31/3/42   Mr Stewart has fixed for me to go for a short time as a pupil to a man called Wilkins who is wonderful on implements. I shall only go for about a week now but if I get on well with him I shall go back in June or July when he is ploughing for summer fallow.

I never mention the war now. There are too many places involved. So I just don’t bother and I get along better like that.

8/4/42   I took the car to London. When I got there I went shopping all day and Buck took me out. Went to a baddish film called John Pulham Esq and then to the Savoy.

Adrienne Allen
Adrienne Allen British actress in the 1930s and 40s

The next day I went to lunch with Adrienne and her new husband. (Adrienne Allen, an actress, I liked him very much but they gave me a lot to drink so that may have coloured my views a bit. Then I picked up Eddie S.W. (Sackville West) and took him down to Fisher’s (the de la Warr house). I do like Eddie. He is so sweet and simple and not all difficult in all the little ways I would have expected him to be. I think he is rather remarkable because fundamentally he must be a neurotic, but, if he is, he has got complete control of himself and doesn’t really show it at all. I expected him to be detached and bored by the discussion of his own subjects by people who are not his equals. But we talked nineteen to the dozen all the way down and all during the week-end he was ready to discuss Tolstoy or agriculture.

Eddie Sackville West
Eddie Sackville West, music critic and friend of Jack’s

I started off about Hemingway and he said that he hated the book so frightfully that he had made an opportunity to drag it into an essay which was about something quite different. He thought he might be prejudiced but he was also quite sure he was right. But later on I found he admired Emlyn Williams who in my view can only be described by the jazz word “corn”. So I came to the conclusion that intellectuals are not infallible in taste any more than anyone else, although they may make fewer mistakes. Any way it cheered me up because if he can like Emlyn Williams I can certainly like Hemingway. It is the same with Edith Evans. All you highbrows like her but I heard her the other night in a modern play and I know she is utterly bad.

I hate it here. That’s about all there is to that. It’s so squalid and unattractive and there is no warmth and the whole thing is a very dignified uphill struggle where I have no friends and no-one who regards me as an equal but just hundreds of people to whom I am just “the Missis”, and who regard me with varying degrees of like and dislike but never as a person like themselves. But when I went to Fisher’s this week-end it was like getting into a warm bath and not wanting to get out of it. I basked physically in the whole atmosphere. Not only because it is comfortable and they are all kind to me and surround me with affection but also because of having people like Eddie to talk to. And here there is no-one and it is like going back to school.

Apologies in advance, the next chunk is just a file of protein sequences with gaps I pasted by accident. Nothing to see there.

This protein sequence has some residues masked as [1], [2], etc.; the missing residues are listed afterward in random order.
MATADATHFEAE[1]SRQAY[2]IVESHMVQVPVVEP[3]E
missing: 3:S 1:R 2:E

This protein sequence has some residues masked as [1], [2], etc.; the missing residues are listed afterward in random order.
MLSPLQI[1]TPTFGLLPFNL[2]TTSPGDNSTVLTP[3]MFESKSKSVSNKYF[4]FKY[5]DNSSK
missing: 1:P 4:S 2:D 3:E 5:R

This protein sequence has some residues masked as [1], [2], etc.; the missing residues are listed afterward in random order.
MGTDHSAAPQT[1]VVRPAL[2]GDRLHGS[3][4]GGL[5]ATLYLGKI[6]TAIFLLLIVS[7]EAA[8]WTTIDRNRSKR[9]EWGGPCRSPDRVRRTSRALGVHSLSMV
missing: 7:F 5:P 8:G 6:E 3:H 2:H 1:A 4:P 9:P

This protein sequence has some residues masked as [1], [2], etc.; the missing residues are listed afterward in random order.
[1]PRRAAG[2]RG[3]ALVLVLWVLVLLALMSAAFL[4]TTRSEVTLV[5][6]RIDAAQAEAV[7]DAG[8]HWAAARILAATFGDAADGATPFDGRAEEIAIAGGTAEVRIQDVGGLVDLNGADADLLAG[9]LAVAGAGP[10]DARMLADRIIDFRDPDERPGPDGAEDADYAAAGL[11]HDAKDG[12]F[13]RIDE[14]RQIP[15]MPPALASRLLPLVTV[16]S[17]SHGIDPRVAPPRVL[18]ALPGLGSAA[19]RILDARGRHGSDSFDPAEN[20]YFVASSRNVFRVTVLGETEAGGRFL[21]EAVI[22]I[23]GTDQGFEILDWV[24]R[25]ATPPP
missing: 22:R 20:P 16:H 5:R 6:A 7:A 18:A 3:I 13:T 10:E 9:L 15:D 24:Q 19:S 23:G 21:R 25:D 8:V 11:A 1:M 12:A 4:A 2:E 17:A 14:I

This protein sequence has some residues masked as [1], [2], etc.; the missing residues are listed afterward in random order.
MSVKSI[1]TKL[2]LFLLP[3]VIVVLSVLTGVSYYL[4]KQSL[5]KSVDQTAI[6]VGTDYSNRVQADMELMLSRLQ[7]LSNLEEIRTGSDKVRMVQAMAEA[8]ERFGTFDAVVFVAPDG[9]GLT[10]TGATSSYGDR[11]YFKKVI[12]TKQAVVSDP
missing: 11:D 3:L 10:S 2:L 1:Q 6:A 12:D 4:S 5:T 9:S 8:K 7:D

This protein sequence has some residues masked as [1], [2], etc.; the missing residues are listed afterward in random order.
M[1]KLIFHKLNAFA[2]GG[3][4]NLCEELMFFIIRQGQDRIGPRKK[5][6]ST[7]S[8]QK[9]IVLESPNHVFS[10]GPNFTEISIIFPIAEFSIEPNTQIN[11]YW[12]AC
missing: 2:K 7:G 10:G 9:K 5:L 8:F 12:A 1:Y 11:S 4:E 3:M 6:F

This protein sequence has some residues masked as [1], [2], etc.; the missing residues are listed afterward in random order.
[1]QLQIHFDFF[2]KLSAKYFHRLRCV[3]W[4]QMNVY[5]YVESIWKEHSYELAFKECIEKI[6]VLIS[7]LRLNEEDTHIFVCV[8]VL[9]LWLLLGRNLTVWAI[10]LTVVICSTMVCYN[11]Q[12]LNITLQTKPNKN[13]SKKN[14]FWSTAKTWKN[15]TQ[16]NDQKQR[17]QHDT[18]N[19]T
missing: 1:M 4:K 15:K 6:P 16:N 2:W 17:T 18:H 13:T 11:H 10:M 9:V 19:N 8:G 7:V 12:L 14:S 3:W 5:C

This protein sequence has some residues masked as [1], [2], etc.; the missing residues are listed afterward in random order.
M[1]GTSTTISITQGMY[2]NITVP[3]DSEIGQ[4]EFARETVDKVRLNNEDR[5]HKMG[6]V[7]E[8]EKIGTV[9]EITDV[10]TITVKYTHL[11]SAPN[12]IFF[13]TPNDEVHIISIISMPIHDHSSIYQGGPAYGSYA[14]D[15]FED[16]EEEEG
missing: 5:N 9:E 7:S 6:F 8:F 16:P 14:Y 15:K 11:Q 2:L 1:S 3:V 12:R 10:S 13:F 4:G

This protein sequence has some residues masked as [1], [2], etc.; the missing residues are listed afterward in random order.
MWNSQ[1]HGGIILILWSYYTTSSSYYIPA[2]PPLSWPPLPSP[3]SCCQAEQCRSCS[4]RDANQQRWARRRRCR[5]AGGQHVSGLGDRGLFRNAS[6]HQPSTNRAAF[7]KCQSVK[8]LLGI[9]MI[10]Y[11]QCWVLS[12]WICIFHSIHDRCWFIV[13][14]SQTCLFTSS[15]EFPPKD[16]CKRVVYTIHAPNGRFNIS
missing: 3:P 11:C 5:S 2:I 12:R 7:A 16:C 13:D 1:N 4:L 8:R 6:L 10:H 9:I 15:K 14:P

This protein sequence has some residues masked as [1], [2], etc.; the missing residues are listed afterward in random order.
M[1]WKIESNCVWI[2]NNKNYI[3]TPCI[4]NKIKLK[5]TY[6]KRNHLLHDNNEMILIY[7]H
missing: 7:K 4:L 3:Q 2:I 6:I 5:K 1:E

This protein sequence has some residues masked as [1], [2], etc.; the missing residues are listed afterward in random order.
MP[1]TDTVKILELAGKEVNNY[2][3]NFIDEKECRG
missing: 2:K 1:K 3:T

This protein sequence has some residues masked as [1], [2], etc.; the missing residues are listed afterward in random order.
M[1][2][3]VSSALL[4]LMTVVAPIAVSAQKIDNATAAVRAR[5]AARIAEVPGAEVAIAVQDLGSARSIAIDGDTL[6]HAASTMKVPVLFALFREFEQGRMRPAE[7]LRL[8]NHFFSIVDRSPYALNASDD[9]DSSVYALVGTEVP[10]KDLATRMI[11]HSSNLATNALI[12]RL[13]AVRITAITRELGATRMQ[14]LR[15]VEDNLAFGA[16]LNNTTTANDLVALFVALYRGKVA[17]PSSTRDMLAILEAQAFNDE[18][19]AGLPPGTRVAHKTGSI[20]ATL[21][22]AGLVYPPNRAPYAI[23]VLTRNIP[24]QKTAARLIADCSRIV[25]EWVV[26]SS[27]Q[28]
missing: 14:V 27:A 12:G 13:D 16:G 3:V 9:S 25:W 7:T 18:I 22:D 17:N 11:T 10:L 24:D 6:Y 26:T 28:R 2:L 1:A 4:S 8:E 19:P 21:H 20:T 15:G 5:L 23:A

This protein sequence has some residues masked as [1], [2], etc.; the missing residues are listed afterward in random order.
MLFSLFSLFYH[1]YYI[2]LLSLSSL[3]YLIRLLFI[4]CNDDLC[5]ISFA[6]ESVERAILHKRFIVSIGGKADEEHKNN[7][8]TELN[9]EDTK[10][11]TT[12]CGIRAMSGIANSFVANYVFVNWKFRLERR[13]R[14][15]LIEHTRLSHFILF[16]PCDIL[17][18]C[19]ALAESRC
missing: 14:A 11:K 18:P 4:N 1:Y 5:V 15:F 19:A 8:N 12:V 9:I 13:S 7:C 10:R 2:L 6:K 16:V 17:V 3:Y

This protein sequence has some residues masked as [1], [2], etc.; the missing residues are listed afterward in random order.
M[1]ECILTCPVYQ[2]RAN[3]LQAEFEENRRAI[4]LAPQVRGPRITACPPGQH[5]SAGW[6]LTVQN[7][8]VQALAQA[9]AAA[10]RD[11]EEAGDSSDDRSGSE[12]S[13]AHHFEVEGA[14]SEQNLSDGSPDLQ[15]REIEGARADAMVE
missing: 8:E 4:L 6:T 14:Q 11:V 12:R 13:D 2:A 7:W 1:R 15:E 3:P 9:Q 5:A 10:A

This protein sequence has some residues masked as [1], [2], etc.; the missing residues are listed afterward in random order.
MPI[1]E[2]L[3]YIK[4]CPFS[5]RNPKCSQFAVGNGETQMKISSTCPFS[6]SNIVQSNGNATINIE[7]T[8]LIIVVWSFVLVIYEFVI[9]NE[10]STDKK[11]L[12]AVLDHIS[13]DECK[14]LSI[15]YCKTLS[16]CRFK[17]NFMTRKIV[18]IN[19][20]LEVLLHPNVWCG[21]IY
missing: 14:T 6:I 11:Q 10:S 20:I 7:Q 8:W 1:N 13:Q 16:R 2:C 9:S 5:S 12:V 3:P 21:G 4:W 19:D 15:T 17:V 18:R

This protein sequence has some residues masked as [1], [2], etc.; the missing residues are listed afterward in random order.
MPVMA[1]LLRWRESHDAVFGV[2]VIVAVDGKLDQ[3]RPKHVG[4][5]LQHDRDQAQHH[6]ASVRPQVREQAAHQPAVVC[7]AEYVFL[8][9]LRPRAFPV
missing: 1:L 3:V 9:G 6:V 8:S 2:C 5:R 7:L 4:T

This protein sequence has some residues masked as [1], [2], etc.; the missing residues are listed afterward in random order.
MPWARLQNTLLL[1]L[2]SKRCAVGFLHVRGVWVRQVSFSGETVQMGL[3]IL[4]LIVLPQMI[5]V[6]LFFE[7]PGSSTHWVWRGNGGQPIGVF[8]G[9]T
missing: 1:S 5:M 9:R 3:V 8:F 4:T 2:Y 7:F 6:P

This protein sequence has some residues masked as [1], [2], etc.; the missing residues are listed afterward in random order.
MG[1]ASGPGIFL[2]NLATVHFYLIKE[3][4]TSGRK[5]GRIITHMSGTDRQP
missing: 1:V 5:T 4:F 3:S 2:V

In a month or two when the petrol ration is stopped altogether it will be even worse because, altho’ I shall have petrol for the farm, one will be liable to be stopped on the road and asked where one is going and what for; so one will never be able to use the car except for strictly farm business and I shall never be able to go to Peggy’s or Hannah’s even on a Sunday.

I wanted to be a farmer. I have no interest here in this farm. I don’t believe that I shall make much money this way. It all destroys my faith in myself. With Carling what happens is that I see the point and what needs to be done but I can’t reach it. I can’t run it without him because of the appalling shortage of room for workers and all that stuff of having to have a man in the house and the difficulty of getting servants. So I either stay here and go from bad to worse or I make a move.

Well now, I could just take a little farm either as an extra to this, which means raising more money, or let this and take a bigger one. Or I could sell this. Now here is where ambition comes in and the need for your understanding and approval. Deep down I believe very strongly in myself. I don’t really want a little farm, tho’ I think I should be quite happy if I decided that way. But ultimately I want to be a big farmer and a great business woman. I believe I could be, too.

Of course I shall feel quite different some other day because I always twist and turn and play with a lot of different ideas before I actually make a decision.

This morning Thomas and John Highman came in and said they could help by digging the garden. I remembered their little spades were at the farm and thought by the time they’d fetched them they would only dig for 10 minutes and then stop, so I said yes. They both looked so eager. My dear, they have dug literally and absolutely the whole garden and put a load of manure in. But they only dig about an inch deep so it is just a mess of soil and manure, so how in Heaven’s name shall I get it right? They are so pleased with themselves and have dug like maniacs all day.

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A Woman's War